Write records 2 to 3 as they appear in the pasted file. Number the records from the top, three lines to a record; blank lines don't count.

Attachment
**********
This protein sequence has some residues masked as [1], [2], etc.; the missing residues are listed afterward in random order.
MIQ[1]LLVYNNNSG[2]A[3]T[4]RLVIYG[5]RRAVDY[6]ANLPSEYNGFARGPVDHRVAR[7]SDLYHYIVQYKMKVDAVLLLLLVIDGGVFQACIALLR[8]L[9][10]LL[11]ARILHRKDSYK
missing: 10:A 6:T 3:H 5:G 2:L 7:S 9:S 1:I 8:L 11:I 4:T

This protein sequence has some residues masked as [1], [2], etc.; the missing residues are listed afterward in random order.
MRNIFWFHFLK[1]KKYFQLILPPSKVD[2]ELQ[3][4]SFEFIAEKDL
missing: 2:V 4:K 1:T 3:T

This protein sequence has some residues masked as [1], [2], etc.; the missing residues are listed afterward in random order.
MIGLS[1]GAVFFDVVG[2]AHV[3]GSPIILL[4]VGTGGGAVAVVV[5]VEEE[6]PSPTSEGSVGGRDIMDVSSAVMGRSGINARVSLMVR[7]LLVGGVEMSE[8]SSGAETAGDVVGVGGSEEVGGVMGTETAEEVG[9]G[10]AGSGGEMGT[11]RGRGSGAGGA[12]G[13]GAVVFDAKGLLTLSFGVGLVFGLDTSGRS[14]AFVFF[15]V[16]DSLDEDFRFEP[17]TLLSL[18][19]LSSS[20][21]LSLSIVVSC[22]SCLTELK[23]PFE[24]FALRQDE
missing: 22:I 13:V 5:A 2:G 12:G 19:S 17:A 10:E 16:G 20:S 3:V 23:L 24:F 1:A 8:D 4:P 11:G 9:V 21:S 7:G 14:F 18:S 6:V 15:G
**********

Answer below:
This protein sequence has some residues masked as [1], [2], etc.; the missing residues are listed afterward in random order.
MRNIFWFHFLK[1]KKYFQLILPPSKVD[2]ELQ[3][4]SFEFIAEKDL
missing: 2:V 4:K 1:T 3:T

This protein sequence has some residues masked as [1], [2], etc.; the missing residues are listed afterward in random order.
MIGLS[1]GAVFFDVVG[2]AHV[3]GSPIILL[4]VGTGGGAVAVVV[5]VEEE[6]PSPTSEGSVGGRDIMDVSSAVMGRSGINARVSLMVR[7]LLVGGVEMSE[8]SSGAETAGDVVGVGGSEEVGGVMGTETAEEVG[9]G[10]AGSGGEMGT[11]RGRGSGAGGA[12]G[13]GAVVFDAKGLLTLSFGVGLVFGLDTSGRS[14]AFVFF[15]V[16]DSLDEDFRFEP[17]TLLSL[18][19]LSSS[20][21]LSLSIVVSC[22]SCLTELK[23]PFE[24]FALRQDE
missing: 22:I 13:V 5:A 2:G 12:G 19:S 17:A 10:E 16:G 20:S 3:V 23:L 24:F 1:A 8:D 4:P 11:G 9:V 21:S 7:G 14:F 18:S 6:V 15:G